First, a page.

Thursday, 21 March 2013

Smaller and smaller...

Talk about going from the sublime to the ridiculous. Not so long ago we were messing with the huge Watson Loom that now dominates the Meccano room. Last week we were building small red and green models from the smaller sets (see previous posts). Over the past few days I have been getting to grips with VirtualMec and while I was looking through the member's Gallery, I found a rather strange little cat sans head! On further investigation I discovered a picture of the complete model (with head) and an explanation for the strange drawing. It seems that although the VirtualMec team have added a lot of new parts, there are still lots more parts missing from its inventory. This seems to be the biggest complaint, regarding the software, at the moment. I don't know enough about it to know if the owners of VirtualMec are just not bothered about adding additional parts or if the process is far more complicated than it appears - I strongly suspect the latter is true...Whatever the reason, there is still plenty of new parts included in the new version and more than enough to keep me happy.

My new cat - grey like Smokie was...
I decided to have a go at building the little fellow as he looked like he would make a good companion for the small M&S, Christmas special, robot of a few years ago. His real head is made from a 'Suspension Outer Bracket’ (P/N A419) with a couple of those 'rubberised' bolts for eyes. I think he looks really good with his new-found robot friend. Those of you who remember out little fellow, may be suprised to know the he passed away a year ago now. The place is so quiet without him.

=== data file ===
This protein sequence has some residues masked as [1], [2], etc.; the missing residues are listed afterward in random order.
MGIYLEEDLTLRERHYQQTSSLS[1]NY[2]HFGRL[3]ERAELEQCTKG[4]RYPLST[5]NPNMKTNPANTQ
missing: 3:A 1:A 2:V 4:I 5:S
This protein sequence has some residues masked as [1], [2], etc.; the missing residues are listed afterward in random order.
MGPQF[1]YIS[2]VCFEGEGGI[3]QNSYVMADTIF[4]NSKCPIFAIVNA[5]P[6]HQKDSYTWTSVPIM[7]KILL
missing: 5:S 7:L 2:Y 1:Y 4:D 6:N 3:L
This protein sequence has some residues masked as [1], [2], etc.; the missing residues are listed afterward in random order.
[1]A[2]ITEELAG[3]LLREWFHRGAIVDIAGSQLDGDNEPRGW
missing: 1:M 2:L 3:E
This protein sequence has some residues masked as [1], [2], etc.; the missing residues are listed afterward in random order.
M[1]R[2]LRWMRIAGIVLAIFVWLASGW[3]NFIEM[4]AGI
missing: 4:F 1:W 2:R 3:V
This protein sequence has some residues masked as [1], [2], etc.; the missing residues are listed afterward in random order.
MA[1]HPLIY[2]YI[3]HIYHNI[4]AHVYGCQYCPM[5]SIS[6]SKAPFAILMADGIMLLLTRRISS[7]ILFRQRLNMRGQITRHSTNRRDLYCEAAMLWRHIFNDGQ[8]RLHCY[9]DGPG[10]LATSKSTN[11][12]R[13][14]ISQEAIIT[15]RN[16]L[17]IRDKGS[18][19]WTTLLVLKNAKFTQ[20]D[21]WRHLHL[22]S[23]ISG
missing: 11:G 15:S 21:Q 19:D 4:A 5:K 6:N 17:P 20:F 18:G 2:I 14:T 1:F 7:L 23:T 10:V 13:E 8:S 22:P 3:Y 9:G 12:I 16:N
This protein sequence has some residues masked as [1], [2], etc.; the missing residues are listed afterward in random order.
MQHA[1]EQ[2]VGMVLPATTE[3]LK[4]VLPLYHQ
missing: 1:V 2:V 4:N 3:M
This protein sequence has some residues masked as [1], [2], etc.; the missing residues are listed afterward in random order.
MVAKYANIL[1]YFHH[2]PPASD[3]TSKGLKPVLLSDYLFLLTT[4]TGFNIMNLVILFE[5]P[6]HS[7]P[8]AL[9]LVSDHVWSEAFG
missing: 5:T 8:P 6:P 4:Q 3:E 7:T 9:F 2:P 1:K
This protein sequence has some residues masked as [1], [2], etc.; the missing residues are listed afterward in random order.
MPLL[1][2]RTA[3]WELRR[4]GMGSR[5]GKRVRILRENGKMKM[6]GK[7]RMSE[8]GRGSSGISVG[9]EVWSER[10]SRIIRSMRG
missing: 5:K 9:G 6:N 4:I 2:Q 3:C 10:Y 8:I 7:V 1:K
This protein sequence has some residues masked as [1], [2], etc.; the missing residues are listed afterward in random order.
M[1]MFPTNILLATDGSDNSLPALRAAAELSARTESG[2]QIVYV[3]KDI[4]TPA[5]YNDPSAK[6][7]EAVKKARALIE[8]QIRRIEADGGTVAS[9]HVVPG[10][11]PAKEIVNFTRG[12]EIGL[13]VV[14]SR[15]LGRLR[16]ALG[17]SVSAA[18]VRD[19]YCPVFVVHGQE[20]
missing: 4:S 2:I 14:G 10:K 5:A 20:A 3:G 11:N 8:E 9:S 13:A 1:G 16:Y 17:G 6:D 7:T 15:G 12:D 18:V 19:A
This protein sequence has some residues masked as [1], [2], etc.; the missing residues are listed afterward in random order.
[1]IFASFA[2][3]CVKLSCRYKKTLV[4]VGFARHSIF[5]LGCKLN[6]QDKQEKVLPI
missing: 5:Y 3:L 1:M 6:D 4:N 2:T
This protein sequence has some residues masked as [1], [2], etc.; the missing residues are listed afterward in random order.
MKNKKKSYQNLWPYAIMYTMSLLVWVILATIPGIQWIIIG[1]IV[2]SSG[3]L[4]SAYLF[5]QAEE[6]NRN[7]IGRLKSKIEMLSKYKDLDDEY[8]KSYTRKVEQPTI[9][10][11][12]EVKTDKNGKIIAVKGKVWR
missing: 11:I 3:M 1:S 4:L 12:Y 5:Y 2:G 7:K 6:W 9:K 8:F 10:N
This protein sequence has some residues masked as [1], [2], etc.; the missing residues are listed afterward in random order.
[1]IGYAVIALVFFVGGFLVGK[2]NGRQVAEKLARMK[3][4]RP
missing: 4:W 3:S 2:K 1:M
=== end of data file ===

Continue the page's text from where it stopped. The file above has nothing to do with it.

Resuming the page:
Fly - smallest model?

Even smaller

Now, just to get down to the smallest model I think its possible to 'build', I have made the Fly. I believe this model was first built in the 30s and featured in an early French manual. It was also built by by Jean-Francois Pabion of France and entered in the Spanner II Christmas challenge of 2010. The rules for that particular challenge limited the builder to a set number of parts excluding nuts, bolts, washers and spring clips. For this reason, Jean-Francois, claimed that tis was a zero-part model! That aside, I would say it is the smallest model because I think that to be a model it must have at least two parts. My single part entry to a SELMEC challenge a year or so ago was Meccano ball ball bearing representing a shot-put. But it has not been put together, so, in my book it is a representation not a model. Whatever you call it, I still think it is amusing to build these quick micro-models.

Nano Helicopter
Meccano did produce some Micro-models of their own. they were sold under the Nano series name and were nicely made and at a sensible price point of £2.99. It is a shame that Meccano did not continue to produce the Nano kits. The little Robot, in the picture above, was the seventh model in the series and was only available from M&S. A year or so earlier, Meccano had released six other models. My personal favourite was a little helicopter. Several new parts made their first appearance in these kits, not least of all the ½ x ½ inch narrow bracket and the 3-hole, 1 inch, narrow strip.

As soon as we saw them we thought it would be nice to incorporate them into a small model and it was that thought that set us on our way to building a whole series of miniature fairground models. The first of which was a miniature roundabout incorporating the first six Nano models. Full details of how we built the Nano Roundabout can be found HERE.


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